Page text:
Religion & The Loss of Symbolic Life

It’s been a while since my last post . . . just been covered up with other things. But I’m back in business, anticipating weekly commentaries on subjects ranging from appetizer to dessert.

Last Friday Kelsey Dallas of Desseret News published a Q&A with longtime Newsweek religion editor Kenneth Woodward about how “faith shape-shifted over the last 70 years.”

Kenneth Woodward covered religion for Newsweek for nearly 40 years, traveling the world to interview revolutionary Catholic priests, the Dalai Lama and Elder Boyd K. Packer of The Church of Jesus Christ and Latter-day Saints.

Sixteen years after his retirement, he still has stories — and unique insights —to share.

His most recent book, Getting Religion: Faith, Culture and Politics from the Age of Eisenhower to the Era of Obama, published in 2016, analyzes religion’s shifting role in public life. He observes that faith groups don’t influence politics and culture without getting influenced right back.

This is an interesting interview. This one man’s personal history as religion editor is a window on the past that informs the present in a valuable way, I think. As C. S. Lewis says in The Abolition of Man, “The whole point of seeing through something is to see something through it.” What might we see through Woodward’s life, and particularly his comments in this interview? The most important and telling comment in this interview is, I think, about how dramatically life changes, how life is read, interpreted, experienced, when religion is not thoroughly embedded symbolically in and through. Whereas America existentially “knew” life this way in a pretty saturated way 70 years ago, even if without much thought, it does so no longer . . . except for a few (perhaps a growing number of) intentional semi-monastic Benedictine-Option like island communities of practicing Catholics and Evangelicals. But as Rod Dreyer’s and others’ work illustrates, it’s hard even with great commitment. The prevailing winds of modernity have been blowing with a steady constancy for a long time, and like Aruba’s famed Divi Divi trees the culture is bent away from anything like an integrated whole. It’s a complex tale, this disintegration, which I address in Rediscovering God’s Grand Story. But in a single comment in this brief interview the complexity sharpens to clarity; the reality stares one in the face when Woodward is asked if his being a Catholic was helpful to him as religion editor and he responds:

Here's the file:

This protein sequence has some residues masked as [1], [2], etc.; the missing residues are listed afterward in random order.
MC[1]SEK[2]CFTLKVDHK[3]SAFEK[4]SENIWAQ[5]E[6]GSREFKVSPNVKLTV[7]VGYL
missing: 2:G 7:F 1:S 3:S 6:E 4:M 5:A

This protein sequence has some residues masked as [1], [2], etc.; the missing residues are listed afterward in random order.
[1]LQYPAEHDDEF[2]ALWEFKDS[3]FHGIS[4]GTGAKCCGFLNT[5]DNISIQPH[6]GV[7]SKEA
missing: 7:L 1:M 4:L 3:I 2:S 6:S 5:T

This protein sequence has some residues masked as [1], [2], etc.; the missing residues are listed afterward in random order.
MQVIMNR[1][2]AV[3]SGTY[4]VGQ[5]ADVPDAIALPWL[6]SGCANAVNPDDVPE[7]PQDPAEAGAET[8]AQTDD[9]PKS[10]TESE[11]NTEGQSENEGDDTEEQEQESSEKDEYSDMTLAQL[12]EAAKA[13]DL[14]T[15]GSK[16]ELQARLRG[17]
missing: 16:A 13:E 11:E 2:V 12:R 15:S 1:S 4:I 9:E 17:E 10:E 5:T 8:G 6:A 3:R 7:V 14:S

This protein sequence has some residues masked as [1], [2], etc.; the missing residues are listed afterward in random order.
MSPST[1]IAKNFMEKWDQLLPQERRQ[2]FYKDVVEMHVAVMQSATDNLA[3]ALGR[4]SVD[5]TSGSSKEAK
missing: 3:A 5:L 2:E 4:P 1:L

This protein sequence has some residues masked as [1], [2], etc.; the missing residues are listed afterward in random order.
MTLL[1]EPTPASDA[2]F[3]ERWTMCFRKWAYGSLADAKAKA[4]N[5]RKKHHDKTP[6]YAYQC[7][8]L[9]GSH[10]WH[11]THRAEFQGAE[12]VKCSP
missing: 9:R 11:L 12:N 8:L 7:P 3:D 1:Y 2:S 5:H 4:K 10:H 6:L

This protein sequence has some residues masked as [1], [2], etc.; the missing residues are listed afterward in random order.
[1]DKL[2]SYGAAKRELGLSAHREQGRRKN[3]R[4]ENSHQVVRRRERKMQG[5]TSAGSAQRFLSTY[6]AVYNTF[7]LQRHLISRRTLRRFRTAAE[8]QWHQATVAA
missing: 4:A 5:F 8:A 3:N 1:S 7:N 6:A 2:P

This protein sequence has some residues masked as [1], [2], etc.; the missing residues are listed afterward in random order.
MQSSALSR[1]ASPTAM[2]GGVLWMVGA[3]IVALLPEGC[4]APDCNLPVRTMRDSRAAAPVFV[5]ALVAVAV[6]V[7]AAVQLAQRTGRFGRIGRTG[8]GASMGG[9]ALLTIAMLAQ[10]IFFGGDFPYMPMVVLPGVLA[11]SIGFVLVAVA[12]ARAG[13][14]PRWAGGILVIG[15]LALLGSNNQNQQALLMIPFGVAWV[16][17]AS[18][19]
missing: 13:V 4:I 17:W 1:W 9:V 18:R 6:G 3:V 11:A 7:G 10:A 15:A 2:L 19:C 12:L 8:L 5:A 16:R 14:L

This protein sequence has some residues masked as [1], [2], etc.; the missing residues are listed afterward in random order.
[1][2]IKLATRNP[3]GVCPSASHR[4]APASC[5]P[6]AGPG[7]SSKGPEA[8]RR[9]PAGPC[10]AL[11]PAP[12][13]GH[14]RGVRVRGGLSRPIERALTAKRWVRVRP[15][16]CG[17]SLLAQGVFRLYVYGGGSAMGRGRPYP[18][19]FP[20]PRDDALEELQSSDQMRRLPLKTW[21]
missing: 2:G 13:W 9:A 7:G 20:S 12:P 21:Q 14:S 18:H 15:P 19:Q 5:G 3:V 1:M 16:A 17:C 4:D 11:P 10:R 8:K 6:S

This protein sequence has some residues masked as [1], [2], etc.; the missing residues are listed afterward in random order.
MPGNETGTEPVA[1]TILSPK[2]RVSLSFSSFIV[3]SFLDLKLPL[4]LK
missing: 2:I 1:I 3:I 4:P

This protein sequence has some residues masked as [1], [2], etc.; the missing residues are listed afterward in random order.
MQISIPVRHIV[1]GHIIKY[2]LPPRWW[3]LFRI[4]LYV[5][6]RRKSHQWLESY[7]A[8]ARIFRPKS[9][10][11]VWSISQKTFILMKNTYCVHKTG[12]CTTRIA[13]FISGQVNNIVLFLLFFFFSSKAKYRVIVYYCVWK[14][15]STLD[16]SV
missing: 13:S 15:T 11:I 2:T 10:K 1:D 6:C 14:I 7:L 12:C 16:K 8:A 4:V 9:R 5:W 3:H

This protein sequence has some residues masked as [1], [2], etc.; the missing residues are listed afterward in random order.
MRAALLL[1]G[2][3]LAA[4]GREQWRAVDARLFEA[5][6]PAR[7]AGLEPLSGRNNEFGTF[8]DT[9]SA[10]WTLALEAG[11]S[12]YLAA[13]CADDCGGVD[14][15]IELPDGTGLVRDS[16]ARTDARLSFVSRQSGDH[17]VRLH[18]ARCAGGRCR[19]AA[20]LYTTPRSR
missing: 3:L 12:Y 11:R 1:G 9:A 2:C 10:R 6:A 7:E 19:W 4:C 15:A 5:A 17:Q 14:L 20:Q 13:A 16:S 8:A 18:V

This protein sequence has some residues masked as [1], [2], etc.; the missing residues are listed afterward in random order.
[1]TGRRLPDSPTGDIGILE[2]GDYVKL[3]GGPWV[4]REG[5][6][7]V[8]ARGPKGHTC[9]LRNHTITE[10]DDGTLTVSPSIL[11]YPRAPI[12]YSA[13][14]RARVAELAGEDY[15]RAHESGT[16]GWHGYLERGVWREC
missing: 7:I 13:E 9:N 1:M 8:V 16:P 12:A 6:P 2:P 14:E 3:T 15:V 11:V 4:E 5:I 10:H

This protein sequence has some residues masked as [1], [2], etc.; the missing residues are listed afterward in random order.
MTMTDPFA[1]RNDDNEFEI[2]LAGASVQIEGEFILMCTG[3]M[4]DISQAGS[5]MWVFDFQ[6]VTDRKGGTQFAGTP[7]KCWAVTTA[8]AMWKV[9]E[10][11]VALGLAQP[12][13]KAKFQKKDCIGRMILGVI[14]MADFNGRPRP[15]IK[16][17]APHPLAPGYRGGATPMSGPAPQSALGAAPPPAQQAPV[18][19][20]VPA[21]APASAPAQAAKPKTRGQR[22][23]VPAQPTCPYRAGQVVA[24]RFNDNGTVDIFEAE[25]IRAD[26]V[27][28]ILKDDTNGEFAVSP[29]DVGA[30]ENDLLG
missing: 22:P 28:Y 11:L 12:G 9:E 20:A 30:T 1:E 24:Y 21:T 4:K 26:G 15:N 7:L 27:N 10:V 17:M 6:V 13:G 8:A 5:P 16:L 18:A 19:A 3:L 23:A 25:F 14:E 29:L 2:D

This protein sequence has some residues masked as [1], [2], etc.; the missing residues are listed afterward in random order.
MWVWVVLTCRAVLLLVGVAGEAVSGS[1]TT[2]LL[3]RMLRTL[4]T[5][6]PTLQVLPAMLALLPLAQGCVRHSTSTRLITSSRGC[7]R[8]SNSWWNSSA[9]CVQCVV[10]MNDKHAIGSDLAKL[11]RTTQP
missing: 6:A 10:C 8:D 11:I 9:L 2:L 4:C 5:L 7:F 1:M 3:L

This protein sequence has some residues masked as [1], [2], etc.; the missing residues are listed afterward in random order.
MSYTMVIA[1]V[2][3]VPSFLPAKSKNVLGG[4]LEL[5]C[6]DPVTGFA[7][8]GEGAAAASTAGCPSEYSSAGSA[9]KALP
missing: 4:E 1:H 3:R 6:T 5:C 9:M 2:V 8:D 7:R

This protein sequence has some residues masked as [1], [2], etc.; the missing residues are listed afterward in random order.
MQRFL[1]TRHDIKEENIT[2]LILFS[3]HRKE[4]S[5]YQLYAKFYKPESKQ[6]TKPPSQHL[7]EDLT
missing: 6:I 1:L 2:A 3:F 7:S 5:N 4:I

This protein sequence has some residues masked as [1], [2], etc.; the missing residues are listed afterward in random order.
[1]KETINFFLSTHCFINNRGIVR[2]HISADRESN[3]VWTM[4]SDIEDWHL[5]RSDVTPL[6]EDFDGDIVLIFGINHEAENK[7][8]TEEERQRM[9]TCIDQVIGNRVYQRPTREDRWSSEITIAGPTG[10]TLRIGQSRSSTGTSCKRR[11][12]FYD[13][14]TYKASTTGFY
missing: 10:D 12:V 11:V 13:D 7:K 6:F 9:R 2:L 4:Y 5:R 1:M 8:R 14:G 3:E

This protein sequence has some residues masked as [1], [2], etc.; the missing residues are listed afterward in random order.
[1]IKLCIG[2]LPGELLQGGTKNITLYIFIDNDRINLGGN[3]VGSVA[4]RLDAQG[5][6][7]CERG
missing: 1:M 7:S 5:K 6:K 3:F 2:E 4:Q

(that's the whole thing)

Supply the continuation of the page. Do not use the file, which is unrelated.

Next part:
Let me give you an example. It was very easy when I went out to Brooklyn to cover the Hasidic (Jewish) community, even though you almost needed a passport to get in there.

They had almost the equivalent of the Catholic sacramental system: Everything in life had symbolic meaning.

The fragmentation and reductionism in late modernity has stripped the world of symbols and as such has stripped it of meaning. As Tom Howard says, “imagination is the synthetic faculty; that is, it brings things together (synthesizes) rather than breaks things apart (analyzes) . . . It is an image-making faculty; that is, its tendency is from the abstract to the concrete, and not visa versa.” Imagination is the ligature of the pieces and parts to see the thing whole, connecting the head with the heart to find meaning.